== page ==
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PostPosted: Mon Feb 25, 2008 2:06 am
by NutmegCT
Progress! I've received a reply from Vic Brown.

I got stuck thinking the "gear wheel" was for some gear mesh and couldn't visualize the disc/gear connection.

You mentioned my non-electronics background. I do feel comfortable in soldering and following circuit design. I think my discomfort stems more from not knowing "what the pieces do". For example, I have no clue what a 4046 chip is/does. I'm amazed at how folks discuss things like PMT, 931A, dome, opto-fork, HC', 'AC', 'HCT' or 'ACT, etc. It's an area I know nothing of, which I why I'm overly sensitive (analysis paralysis) of what parts to order. Again, I'm assuming the Club shop 4046 ("CD4046") is what I need.

I may be getting into water that's much too deep for my background. I built my first "radiovisor" in 1964 from a photograph of one of Jenkins's models. I used two cardboard discs mounted on axles on each end of a 120v motor, a large plate neon bulb, and an audio amplifier. Felix the Cat magically appeared! It's the "integration" of the Handbook mechanics into the mystery of electronics that's stopping me.

Unfortunately I've been getting a "no response from server" for all morning, so I can't refer directly to the details in some of the schematics.

Once I can again see the schematics and note the parts I'm puzzling over, I can ask Vic if those are the parts available from the Club, and decide if I can handle this.

Thanks all.

PostPosted: Mon Feb 25, 2008 6:00 pm
by Steve Anderson
NutmegCT wrote:....Again, I'm assuming the Club shop 4046 ("CD4046") is what I need. Thanks all. Tom

Yes, thats fine, but you probably can get them from Mouser or DigiKey in the US. But as you intend to order items anyway, you might as well bundle them all together.

One other thing worth mentioning to newcomers is something I have known others to overlook....the difference between the 110/120V power system in the US and Canada (and parts of Japan) and the 220/240V of Europe...and pretty much the rest of the world. Don't order anything from differing regions unless you know it's dual-voltage...and make sure you set it correctly when it arrives. The prompt should be the wrong type of plug fitted! Although here we use the US 2 and 3-pin plugs on 220V, I've learnt to be careful!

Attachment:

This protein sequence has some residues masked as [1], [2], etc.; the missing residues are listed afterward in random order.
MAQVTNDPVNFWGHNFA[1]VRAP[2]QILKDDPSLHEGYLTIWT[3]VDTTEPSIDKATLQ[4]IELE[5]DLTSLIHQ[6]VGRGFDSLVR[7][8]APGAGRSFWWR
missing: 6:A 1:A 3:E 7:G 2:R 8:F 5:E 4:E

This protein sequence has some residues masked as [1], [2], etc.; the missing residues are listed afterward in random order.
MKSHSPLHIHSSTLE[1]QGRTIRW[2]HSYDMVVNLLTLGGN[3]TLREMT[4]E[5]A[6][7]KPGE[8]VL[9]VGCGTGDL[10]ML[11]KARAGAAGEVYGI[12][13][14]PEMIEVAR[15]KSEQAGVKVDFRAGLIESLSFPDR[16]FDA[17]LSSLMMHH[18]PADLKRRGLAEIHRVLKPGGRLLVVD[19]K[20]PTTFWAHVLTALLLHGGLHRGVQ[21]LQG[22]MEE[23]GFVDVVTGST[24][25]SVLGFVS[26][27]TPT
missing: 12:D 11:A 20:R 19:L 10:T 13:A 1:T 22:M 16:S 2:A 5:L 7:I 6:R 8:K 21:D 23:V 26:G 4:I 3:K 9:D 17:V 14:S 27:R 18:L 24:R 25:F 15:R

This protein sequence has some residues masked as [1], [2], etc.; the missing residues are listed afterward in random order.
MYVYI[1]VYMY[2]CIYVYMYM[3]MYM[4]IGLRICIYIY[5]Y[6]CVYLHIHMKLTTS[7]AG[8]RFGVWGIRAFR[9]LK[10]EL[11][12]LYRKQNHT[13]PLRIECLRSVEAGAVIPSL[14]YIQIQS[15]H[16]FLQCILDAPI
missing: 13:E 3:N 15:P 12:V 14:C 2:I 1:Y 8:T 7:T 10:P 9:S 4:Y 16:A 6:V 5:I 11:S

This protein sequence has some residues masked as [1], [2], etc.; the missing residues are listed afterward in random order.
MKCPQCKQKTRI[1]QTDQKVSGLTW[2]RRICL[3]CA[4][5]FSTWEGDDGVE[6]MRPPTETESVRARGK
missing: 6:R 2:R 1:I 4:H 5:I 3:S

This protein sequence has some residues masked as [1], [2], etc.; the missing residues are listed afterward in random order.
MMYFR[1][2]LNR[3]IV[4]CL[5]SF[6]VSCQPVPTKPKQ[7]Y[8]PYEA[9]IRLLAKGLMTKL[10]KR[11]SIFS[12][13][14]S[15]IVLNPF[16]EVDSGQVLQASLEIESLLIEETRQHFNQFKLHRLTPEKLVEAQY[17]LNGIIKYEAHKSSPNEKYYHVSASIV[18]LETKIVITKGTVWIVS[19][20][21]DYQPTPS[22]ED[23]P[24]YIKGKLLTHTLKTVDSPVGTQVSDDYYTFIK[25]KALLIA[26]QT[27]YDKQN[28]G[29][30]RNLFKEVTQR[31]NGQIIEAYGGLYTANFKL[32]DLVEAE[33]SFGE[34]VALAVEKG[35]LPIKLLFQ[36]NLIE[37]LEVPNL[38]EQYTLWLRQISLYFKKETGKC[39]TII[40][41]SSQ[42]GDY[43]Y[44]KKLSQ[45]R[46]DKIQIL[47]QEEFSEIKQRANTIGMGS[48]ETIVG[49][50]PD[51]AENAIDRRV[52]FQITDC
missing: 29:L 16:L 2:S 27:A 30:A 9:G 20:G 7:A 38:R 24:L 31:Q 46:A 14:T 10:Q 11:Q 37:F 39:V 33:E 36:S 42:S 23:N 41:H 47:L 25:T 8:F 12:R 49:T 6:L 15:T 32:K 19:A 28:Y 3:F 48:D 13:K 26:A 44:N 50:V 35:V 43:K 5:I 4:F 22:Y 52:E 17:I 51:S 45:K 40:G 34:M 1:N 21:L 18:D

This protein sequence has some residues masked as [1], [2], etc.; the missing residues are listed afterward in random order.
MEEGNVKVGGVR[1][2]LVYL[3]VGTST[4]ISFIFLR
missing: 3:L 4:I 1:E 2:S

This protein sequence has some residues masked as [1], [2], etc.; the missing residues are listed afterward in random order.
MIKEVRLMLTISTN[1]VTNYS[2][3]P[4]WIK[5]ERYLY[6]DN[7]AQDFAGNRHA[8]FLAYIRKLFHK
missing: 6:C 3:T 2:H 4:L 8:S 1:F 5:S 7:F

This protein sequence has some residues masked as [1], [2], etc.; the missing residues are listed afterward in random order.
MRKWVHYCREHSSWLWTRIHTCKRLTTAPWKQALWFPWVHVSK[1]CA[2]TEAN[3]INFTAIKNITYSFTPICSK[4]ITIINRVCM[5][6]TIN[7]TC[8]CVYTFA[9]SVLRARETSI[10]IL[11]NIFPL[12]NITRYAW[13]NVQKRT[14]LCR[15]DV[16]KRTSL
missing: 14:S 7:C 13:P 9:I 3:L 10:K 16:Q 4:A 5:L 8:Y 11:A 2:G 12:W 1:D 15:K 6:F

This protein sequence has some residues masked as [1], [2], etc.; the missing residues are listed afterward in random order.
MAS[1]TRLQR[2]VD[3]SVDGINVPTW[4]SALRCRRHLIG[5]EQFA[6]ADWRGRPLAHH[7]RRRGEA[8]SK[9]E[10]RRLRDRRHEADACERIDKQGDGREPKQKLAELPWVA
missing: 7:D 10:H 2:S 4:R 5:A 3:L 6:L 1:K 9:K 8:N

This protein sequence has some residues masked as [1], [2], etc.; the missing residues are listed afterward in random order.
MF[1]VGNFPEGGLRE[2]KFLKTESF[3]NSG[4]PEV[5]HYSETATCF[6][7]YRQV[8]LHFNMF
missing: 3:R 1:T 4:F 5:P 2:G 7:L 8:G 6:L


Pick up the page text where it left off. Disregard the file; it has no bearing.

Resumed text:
The difference between 50 and 60Hz nowadays is really only a problem with mains-powered syncronous motors, so not much of an issue for NBTV.

Steve A.

PostPosted: Mon Feb 25, 2008 11:30 pm
by Andrew Davie
NutmegCT wrote:I may be getting into water that's much too deep for my background.

Don't worry! Before I started my televisor I had visions of electrocuting myself the very first time I applied power to anything I built. I'm still very very wary of the power supply. I didn't know how to solder, had no idea about electronics, and certainly din't know what I was doing. Generally, I still don't, certainly by the standards of most of the smart people here. Take heart that I started a long long way further back than you feel you are now, yet I still managed to build something workable.

My televisor is the first and only electronics thing I've ever built. Sure, I didn't design the elecronics, but I do have a sense of achievement -- and it sure is a great talking point whenever I show it!

PS: I've switched jobs in the last couple of months. I'm looking forward to demonstrating my televisor at my new workplace (CSIRO) sometime soon, because it's just FULL of geeky science-type people who will appreciate it! Only problem is, my televisor synch circuit doesn't work anymore, and I've practically forgotten which wire to connect where. I need to revisit and resurrect!



PostPosted: Tue Feb 26, 2008 12:40 pm
by Steve Anderson
Andrew Davie televisor synch circuit doesn't work anymore, and I've practically forgotten which wire to connect where. Cheers. A

Most people are the same, notoriously bad at documentation, and I am (perhaps was) the same. I built a standards converter years ago and it worked fine, until one day it didn't.

I had to 'reverse engineer' not only something I had built, but also I designed! I learnt my lesson. Mostly a notebook (the paper variety) will do full of 'fag-packet' sketches.

For me nowadays it's quicker and easier to do it in software, attached is a partial jotting of something also built years ago. This is all it requires and took 20 minutes or so to do. Photos are worth taking too.

When you spend many hours as Andrew did on his televisor it's worth spending a few minutes and making some notes......that's all from bitter experience.

Steve A.

Re: Plunging right in - the first step

PostPosted: Wed Jul 29, 2020 4:24 am
by ianpeacock
dear vic i am going to order a 12 inch disk32 holes how much will postage and packaging be thanks ian